In the truest sense, a pub is a community meeting place. “There’s an old saying in the industry that people come in for the beer, but they come back for the food,” says Shaun O’Sullivan, co-founder of San Francisco’s 21st Amendment Brewery.
At their 2nd Street pub, they make sure that the grub matches the brew, which now comes in cans and isn’t about some kind of kitschy fad. According to O’Sullivan, it’s an environmentally sound idea, which can help ensure a better tasting beer.
As for the cans themselves, “they are greener, they take less energy to make,” he says.
“Seventy percent of all cans are recycled,” he adds. “It takes less energy to move a can because they weigh less. It’s also great for the beer because nothing can penetrate the beer when it’s in a can. It’s almost like a mini keg.”
21st Amendment Cans What it Drinks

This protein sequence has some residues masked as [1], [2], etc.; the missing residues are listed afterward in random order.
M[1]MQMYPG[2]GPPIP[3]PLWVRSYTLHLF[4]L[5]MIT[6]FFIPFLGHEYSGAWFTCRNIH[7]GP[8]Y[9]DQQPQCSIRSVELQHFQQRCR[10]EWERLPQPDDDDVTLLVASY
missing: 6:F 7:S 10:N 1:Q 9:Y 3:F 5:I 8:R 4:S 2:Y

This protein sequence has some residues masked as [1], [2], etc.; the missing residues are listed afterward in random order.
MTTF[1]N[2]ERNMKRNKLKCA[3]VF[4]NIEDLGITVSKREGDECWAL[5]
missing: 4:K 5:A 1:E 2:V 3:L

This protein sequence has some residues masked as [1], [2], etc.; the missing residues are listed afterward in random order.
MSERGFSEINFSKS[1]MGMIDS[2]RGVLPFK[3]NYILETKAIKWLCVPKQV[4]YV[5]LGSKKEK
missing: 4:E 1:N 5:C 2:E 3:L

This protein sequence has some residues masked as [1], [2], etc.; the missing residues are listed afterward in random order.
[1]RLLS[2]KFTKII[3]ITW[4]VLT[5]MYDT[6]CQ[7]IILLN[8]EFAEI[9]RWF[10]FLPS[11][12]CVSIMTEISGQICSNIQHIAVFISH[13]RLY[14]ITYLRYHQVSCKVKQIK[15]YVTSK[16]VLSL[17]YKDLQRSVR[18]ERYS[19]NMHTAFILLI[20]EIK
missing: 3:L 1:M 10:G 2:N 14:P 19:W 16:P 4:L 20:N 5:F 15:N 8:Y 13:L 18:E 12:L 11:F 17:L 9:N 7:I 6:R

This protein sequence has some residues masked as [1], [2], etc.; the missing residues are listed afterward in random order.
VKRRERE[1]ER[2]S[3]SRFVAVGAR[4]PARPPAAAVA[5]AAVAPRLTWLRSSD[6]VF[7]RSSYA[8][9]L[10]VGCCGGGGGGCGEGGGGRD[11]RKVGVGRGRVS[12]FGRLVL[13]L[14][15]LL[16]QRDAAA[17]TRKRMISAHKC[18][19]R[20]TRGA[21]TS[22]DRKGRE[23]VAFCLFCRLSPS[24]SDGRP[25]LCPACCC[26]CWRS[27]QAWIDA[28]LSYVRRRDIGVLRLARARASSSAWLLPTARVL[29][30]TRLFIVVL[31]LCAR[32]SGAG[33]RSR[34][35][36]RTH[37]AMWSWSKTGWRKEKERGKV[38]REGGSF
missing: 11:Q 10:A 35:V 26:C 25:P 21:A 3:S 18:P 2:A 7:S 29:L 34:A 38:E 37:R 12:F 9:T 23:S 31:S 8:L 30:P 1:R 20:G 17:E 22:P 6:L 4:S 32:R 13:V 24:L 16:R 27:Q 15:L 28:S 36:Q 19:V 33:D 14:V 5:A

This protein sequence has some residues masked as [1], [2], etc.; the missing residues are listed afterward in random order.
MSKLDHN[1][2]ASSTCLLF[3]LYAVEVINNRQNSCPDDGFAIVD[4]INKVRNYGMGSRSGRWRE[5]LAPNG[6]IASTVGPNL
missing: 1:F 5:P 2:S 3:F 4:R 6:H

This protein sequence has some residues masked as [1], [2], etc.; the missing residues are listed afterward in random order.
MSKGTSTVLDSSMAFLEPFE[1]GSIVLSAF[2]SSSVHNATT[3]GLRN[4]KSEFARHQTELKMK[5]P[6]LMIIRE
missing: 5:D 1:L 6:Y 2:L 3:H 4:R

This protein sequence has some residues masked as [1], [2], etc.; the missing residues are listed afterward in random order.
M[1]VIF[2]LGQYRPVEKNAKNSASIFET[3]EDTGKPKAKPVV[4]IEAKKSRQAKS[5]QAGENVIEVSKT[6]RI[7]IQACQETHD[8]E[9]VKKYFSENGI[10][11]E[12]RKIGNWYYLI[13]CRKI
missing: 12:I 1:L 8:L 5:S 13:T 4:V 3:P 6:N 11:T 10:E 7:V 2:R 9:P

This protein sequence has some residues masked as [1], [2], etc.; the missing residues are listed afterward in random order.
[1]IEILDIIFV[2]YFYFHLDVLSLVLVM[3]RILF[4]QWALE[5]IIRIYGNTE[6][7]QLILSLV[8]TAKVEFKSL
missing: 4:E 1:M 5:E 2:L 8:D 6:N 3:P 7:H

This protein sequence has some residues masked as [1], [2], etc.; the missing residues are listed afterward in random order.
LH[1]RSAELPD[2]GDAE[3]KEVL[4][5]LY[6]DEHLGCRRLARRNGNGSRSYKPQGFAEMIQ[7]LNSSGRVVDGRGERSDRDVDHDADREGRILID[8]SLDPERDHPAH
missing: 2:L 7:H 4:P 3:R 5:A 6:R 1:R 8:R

The 21st Amendment is also about its community. For instance, they essentially adopted a Noe Valley home brewing operation -- the Elizabeth Street Brewery. The two are now working together on a beer for this year’s Pro-Am competition at the Great American Beer Festival in Denver.
“I brew 10 gallon batches at a time, all grain, in my back garden and basically, this recipe we’re going to brew together on their system is going to yield 390 gallons of beer,” says Elizabeth Street Brewery’s Richard Brewer-Hay.
This is a dream well understood by O’Sullivan, a one-time home brewing enthusiast turned brewmaster. “It’s unbelievable, I used to wear a suit to work and look at me today,” he says. “My knuckles are dragging on the ground. I’m a brewer. It’s fantastic.”
Laurence Scott puts both the Russian River Brewing Company’s ‘Pliny the Elder’ and Gordon Biersch's 'Dunkelweizen' at the top of his favorite Bay Area craft beer list, but 21st Amendment’s Watermelon Wheat is coming on strong.